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Counterpunch

'Unity' Angels Don't Reflect the Real L.A.

April 12, 1993|JUDITH F. BACA and FATHER RICHARD ESTRADA | Baca is artistic director of the Social and Public Art Resource Center in Venice. Estrada is director of Jovenes Inc., an L.A. organization that aids homeless immigrant youths. They wrote this article as representatives of the Unity Coalition. and

When Felipe de Neve issued his decree in 1781 that designated El Pueblo de la Reina de Los Angeles Sobre el Rio de la Porciuncula, he probably had in mind the conversion of the heathens and the establishment of a rich colony with goods to send back to the Old World. The Angels, a symbol from the Our Lady of the Angels of Porciuncula Chapel in Italy, perhaps was an appropriate reference then for Los Angeles, particularly if Neve had those intentions in mind. The 212 intervening years have taught us much about the imposition of religion, culture and power over indigenous peoples and the accompanying losses that entails. Our "City of the Angels" has a new meaning today. But then as now, Angelenos on our streets are primarily of color.

This is why we find Christopher Knight's article ("Leave Them to Heaven," Calendar, March 7) demanding a response, and why we read with interest Bob Pool's "Angel Feud" (Metro section, Feb. 11).

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While it may be an aesthetically pleasing work of art, we find it inconceivable that a local artist could not be found to work on the mural titled "Unity" for the First Interstate World Center's lobby. A work commissioned for an amount ($500,000) that far exceeds the budget for the entire Neighborhood Pride Mural Program, which commissions 10 murals per year in Los Angeles ethnic communities; murals that truly represent diversity.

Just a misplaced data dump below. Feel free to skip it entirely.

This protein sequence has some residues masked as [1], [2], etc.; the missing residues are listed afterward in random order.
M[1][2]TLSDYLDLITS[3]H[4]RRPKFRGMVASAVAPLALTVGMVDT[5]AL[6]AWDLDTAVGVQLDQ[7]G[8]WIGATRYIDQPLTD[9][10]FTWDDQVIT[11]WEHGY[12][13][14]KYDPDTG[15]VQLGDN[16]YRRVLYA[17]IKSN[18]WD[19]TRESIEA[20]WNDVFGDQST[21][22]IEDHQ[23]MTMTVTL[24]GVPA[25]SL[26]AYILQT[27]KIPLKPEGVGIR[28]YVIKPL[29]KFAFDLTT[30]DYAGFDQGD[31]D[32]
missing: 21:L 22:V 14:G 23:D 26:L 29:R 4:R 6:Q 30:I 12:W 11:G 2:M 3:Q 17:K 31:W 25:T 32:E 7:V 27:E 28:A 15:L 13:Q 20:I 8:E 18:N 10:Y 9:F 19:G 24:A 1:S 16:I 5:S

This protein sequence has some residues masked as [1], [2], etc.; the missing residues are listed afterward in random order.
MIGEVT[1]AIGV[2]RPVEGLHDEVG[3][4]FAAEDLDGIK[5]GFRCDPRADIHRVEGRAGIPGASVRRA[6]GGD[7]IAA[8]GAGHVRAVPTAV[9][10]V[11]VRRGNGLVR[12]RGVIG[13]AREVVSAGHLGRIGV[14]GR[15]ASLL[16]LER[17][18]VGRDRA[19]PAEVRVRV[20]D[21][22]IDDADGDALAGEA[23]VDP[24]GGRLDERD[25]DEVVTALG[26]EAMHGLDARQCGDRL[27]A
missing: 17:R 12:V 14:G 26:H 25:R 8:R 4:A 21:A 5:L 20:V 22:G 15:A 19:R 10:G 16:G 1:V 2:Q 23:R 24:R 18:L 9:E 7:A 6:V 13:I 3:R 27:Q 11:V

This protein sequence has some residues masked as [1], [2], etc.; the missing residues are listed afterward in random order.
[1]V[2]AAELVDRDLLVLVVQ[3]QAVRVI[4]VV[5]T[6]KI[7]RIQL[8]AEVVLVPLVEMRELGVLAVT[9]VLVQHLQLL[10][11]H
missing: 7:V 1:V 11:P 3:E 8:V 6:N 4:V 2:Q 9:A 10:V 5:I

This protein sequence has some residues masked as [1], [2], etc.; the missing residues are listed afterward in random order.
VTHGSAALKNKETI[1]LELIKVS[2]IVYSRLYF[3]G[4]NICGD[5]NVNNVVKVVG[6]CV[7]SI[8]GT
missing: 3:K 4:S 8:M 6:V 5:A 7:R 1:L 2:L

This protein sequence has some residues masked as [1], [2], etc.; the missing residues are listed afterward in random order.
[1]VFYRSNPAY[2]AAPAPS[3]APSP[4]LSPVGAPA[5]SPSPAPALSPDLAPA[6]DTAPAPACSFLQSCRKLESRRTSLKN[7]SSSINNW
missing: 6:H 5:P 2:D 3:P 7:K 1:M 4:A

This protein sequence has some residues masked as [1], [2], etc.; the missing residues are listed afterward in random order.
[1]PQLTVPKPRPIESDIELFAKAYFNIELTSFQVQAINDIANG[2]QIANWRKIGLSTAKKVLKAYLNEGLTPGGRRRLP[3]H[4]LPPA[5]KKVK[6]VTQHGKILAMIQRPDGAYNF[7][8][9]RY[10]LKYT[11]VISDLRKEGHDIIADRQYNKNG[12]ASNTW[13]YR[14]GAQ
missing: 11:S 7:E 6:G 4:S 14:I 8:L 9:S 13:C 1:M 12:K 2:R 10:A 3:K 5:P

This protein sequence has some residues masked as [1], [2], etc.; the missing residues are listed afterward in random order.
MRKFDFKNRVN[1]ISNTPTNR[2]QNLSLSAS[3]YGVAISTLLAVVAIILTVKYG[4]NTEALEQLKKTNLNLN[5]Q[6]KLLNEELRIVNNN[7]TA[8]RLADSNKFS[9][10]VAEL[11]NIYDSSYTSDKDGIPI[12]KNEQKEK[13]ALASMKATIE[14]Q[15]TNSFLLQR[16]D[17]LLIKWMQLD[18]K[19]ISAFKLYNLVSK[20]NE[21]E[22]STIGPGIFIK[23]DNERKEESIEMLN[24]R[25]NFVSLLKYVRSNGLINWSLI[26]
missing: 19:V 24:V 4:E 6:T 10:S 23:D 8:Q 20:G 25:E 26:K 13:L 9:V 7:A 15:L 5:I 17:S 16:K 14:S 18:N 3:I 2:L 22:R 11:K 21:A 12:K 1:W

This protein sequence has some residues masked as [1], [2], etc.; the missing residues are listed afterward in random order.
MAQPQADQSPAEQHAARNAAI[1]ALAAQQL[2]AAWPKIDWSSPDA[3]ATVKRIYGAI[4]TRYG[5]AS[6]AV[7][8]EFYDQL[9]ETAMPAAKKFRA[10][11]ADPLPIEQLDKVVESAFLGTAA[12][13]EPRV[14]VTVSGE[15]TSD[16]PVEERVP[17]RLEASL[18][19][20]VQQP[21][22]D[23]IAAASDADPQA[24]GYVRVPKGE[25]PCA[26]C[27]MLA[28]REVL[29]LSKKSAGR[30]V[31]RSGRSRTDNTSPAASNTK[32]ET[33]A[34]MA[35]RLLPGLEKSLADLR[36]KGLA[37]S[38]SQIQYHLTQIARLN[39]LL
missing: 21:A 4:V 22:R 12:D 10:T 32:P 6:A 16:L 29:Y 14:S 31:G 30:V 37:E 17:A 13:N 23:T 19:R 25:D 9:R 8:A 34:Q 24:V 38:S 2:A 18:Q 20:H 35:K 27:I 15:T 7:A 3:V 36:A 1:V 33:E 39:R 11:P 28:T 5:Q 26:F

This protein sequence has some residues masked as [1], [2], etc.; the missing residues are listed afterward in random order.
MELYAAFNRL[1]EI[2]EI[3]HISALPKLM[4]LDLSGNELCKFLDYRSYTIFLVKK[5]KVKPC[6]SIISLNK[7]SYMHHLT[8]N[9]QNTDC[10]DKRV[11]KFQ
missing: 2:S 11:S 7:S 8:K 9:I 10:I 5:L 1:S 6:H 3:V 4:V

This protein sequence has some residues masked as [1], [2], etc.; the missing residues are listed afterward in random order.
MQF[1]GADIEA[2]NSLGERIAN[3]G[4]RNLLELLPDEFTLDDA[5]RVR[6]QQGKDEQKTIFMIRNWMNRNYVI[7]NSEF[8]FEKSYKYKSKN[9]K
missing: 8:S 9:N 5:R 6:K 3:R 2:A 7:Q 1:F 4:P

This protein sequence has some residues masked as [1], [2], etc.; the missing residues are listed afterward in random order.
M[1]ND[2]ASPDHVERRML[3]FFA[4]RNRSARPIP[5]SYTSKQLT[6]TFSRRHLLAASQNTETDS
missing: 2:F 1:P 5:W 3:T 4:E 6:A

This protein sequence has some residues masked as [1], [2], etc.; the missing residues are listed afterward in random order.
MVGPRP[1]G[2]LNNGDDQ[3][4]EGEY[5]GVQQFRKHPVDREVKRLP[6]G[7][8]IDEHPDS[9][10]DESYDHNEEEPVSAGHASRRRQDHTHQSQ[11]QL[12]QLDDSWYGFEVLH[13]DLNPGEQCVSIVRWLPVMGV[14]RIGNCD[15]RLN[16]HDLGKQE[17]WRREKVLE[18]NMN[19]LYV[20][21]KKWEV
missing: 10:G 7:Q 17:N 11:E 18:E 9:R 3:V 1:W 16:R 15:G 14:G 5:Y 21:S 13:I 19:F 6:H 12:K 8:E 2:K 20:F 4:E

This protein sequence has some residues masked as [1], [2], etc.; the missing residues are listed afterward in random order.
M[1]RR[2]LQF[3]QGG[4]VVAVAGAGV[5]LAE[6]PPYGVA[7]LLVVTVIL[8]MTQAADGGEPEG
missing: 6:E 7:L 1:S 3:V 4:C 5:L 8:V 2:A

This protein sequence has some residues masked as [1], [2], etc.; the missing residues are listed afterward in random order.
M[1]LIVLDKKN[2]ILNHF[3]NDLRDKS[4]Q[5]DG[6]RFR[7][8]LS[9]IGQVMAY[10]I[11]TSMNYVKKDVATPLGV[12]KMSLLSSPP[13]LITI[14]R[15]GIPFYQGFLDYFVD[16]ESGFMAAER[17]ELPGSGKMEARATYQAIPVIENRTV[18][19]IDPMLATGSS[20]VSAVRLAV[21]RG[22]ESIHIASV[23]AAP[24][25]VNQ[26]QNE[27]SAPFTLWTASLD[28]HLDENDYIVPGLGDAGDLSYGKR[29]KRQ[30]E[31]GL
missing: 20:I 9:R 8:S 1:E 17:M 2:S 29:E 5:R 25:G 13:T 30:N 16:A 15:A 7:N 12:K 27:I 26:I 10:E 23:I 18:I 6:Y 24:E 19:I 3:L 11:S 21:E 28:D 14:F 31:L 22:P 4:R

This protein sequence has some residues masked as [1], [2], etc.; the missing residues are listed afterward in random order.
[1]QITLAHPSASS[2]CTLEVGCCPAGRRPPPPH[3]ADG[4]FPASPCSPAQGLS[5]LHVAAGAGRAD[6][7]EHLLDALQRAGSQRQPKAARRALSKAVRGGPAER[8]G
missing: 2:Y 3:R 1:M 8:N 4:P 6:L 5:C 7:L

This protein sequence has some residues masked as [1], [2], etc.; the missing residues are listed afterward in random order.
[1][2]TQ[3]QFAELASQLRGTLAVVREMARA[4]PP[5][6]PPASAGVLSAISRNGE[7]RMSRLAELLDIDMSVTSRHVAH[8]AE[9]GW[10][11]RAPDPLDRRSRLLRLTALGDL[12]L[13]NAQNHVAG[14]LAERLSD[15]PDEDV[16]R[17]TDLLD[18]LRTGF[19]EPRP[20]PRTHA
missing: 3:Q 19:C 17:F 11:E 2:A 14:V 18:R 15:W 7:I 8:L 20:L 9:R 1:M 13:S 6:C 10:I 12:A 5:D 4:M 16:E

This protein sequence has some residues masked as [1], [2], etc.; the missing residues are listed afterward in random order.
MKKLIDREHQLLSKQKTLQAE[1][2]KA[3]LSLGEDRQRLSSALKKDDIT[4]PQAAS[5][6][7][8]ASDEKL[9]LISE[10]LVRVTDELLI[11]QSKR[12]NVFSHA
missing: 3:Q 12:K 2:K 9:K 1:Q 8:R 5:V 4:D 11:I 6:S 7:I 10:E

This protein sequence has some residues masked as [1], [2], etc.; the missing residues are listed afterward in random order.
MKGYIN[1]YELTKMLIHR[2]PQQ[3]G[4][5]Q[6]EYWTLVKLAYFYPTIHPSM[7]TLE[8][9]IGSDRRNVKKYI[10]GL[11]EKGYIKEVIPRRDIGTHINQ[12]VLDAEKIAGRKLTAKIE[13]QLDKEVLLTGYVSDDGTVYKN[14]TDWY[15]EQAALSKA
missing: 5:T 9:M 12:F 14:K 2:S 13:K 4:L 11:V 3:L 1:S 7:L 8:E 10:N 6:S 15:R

"To do it, the artists went to the source," Knight tells us. We are asked to revisit the Conquest as a method of rationalizing why it is OK to make white angels in a colored city. Knight should know better than to call on the premises of Western European art to defend the works of Russian immigrant artists, Melamid and Komar, or did he fall asleep through the critique of the quincentenary celebrations? Los Angeles, perhaps more than any other city in the United States at this moment, is a place where people cry out for art reflecting their own Native, Pre-Columbian, African and Asian roots.

We believe these angels represent the worst of multiculturalism. They appropriate added-on symbols of ethnicity while carrying out the same old agenda--white predominance! The "borrowing" of the Pre-Columbian feathered serpent, Quetzalcoatl, from the Aztecs, the crowned mahogany headpiece from the Nigerian masks and the eagles wings for our diverse Native peoples as "emblematic of a variety of cultures" is exactly what we would take issue with. Holding up emblems of ethnicity functions the same metaphorically as turning the real ethnic people (the majority of our city) into artifacts.

We must get past the notion that diversity means tacos, egg rolls and soul food. These symbols cannot stand in for getting to know real people. The work itself stands in for an opportunity to build real unity, perhaps, by commissioning a team of black, Asian, Latino and Native artists to make images that simultaneously represent their own cultures and point out the connections between them.

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Robert Maguire III said that the work was commissioned long before last year's painful events and that he thinks "it is a wonderful symbol of diversity and ultimately, unity." While we applaud the Percent-For-Art Program that requires developers such as Maguire to put a percentage of their building costs into public art, the implicit thought behind the plan was that a responsibility exists for the developer to create hospitable environments for the public. It's time to examine who the public is in Los Angeles and the fact that any percent for art becomes public dollars and carries with it all the mandates of public process. Long before last year's events, these issues were central to Los Angeles' civic life.

Ultimately, unity may come about from this work. It has made clear to us that it is time to create a coalition of local artists and community members that will prevent such acts in the future. This coalition will unite to alert the city, county, state and private sector that we, the diverse people of Los Angeles, have a right to see ourselves represented at the decision-making tables and in the imagery of any future public art projects. It is time now for true unity among artists and cultural workers who are committed to urban art that reflects what we see in our communities.

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